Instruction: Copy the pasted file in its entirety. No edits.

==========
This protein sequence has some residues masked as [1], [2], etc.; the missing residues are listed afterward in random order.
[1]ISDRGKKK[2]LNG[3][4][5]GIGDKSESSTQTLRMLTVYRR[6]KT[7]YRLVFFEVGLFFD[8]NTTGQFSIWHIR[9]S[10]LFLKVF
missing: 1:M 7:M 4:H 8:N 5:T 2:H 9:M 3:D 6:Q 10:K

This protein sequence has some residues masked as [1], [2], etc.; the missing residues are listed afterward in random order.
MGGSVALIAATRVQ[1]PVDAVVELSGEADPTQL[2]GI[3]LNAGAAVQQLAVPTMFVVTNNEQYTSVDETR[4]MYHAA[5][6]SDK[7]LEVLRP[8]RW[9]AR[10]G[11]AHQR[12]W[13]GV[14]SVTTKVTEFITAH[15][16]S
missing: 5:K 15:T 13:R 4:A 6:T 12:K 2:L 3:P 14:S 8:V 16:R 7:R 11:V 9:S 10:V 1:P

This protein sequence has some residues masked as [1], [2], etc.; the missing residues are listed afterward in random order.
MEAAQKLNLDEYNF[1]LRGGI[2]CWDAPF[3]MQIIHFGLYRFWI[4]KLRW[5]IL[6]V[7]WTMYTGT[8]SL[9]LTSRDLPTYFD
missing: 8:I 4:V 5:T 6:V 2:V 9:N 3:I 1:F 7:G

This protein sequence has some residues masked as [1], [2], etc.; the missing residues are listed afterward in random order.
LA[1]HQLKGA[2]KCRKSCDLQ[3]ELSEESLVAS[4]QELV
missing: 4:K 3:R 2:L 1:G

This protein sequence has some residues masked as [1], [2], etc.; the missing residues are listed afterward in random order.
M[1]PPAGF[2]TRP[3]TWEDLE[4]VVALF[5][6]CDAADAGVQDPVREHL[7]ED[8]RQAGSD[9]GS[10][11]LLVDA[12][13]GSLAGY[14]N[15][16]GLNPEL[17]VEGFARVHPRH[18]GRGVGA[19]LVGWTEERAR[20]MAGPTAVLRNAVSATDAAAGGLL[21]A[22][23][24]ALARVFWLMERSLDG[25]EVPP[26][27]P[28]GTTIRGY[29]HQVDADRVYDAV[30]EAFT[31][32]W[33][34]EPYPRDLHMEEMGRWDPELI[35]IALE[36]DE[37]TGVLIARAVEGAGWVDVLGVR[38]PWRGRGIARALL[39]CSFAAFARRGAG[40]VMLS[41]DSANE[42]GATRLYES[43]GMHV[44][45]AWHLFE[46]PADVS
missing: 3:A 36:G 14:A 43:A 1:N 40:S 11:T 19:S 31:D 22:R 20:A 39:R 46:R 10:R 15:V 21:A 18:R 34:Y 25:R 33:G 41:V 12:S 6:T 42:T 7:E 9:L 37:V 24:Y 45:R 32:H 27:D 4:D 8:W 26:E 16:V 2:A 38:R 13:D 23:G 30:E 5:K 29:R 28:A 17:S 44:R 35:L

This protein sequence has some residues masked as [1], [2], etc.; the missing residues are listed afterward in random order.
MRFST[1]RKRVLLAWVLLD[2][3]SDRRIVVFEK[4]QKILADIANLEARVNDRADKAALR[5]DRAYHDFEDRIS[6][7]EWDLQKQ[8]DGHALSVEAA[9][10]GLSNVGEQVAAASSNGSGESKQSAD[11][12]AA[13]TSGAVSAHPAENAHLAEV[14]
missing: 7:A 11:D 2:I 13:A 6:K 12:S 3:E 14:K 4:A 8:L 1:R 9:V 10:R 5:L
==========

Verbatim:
This protein sequence has some residues masked as [1], [2], etc.; the missing residues are listed afterward in random order.
[1]ISDRGKKK[2]LNG[3][4][5]GIGDKSESSTQTLRMLTVYRR[6]KT[7]YRLVFFEVGLFFD[8]NTTGQFSIWHIR[9]S[10]LFLKVF
missing: 1:M 7:M 4:H 8:N 5:T 2:H 9:M 3:D 6:Q 10:K

This protein sequence has some residues masked as [1], [2], etc.; the missing residues are listed afterward in random order.
MGGSVALIAATRVQ[1]PVDAVVELSGEADPTQL[2]GI[3]LNAGAAVQQLAVPTMFVVTNNEQYTSVDETR[4]MYHAA[5][6]SDK[7]LEVLRP[8]RW[9]AR[10]G[11]AHQR[12]W[13]GV[14]SVTTKVTEFITAH[15][16]S
missing: 5:K 15:T 13:R 4:A 6:T 12:K 2:L 3:P 14:S 8:V 16:R 7:R 11:V 9:S 10:V 1:P

This protein sequence has some residues masked as [1], [2], etc.; the missing residues are listed afterward in random order.
MEAAQKLNLDEYNF[1]LRGGI[2]CWDAPF[3]MQIIHFGLYRFWI[4]KLRW[5]IL[6]V[7]WTMYTGT[8]SL[9]LTSRDLPTYFD
missing: 8:I 4:V 5:T 6:V 2:V 9:N 3:I 1:F 7:G

This protein sequence has some residues masked as [1], [2], etc.; the missing residues are listed afterward in random order.
LA[1]HQLKGA[2]KCRKSCDLQ[3]ELSEESLVAS[4]QELV
missing: 4:K 3:R 2:L 1:G

This protein sequence has some residues masked as [1], [2], etc.; the missing residues are listed afterward in random order.
M[1]PPAGF[2]TRP[3]TWEDLE[4]VVALF[5][6]CDAADAGVQDPVREHL[7]ED[8]RQAGSD[9]GS[10][11]LLVDA[12][13]GSLAGY[14]N[15][16]GLNPEL[17]VEGFARVHPRH[18]GRGVGA[19]LVGWTEERAR[20]MAGPTAVLRNAVSATDAAAGGLL[21]A[22][23][24]ALARVFWLMERSLDG[25]EVPP[26][27]P[28]GTTIRGY[29]HQVDADRVYDAV[30]EAFT[31][32]W[33][34]EPYPRDLHMEEMGRWDPELI[35]IALE[36]DE[37]TGVLIARAVEGAGWVDVLGVR[38]PWRGRGIARALL[39]CSFAAFARRGAG[40]VMLS[41]DSANE[42]GATRLYES[43]GMHV[44][45]AWHLFE[46]PADVS
missing: 3:A 36:G 14:A 43:A 1:N 40:S 11:T 19:S 31:D 22:R 20:A 39:R 46:R 10:R 15:V 21:A 18:R 34:Y 25:R 33:G 41:V 12:S 6:T 42:T 7:E 9:L 37:V 24:Y 45:R 32:H 27:D 4:D 8:W 26:E 16:V 2:A 38:R 13:D 23:G 30:E 5:K 29:R 28:A 17:S 44:R 35:L

This protein sequence has some residues masked as [1], [2], etc.; the missing residues are listed afterward in random order.
MRFST[1]RKRVLLAWVLLD[2][3]SDRRIVVFEK[4]QKILADIANLEARVNDRADKAALR[5]DRAYHDFEDRIS[6][7]EWDLQKQ[8]DGHALSVEAA[9][10]GLSNVGEQVAAASSNGSGESKQSAD[11][12]AA[13]TSGAVSAHPAENAHLAEV[14]
missing: 7:A 11:D 2:I 13:A 6:K 12:S 3:E 14:K 4:A 8:L 1:R 9:V 10:R 5:L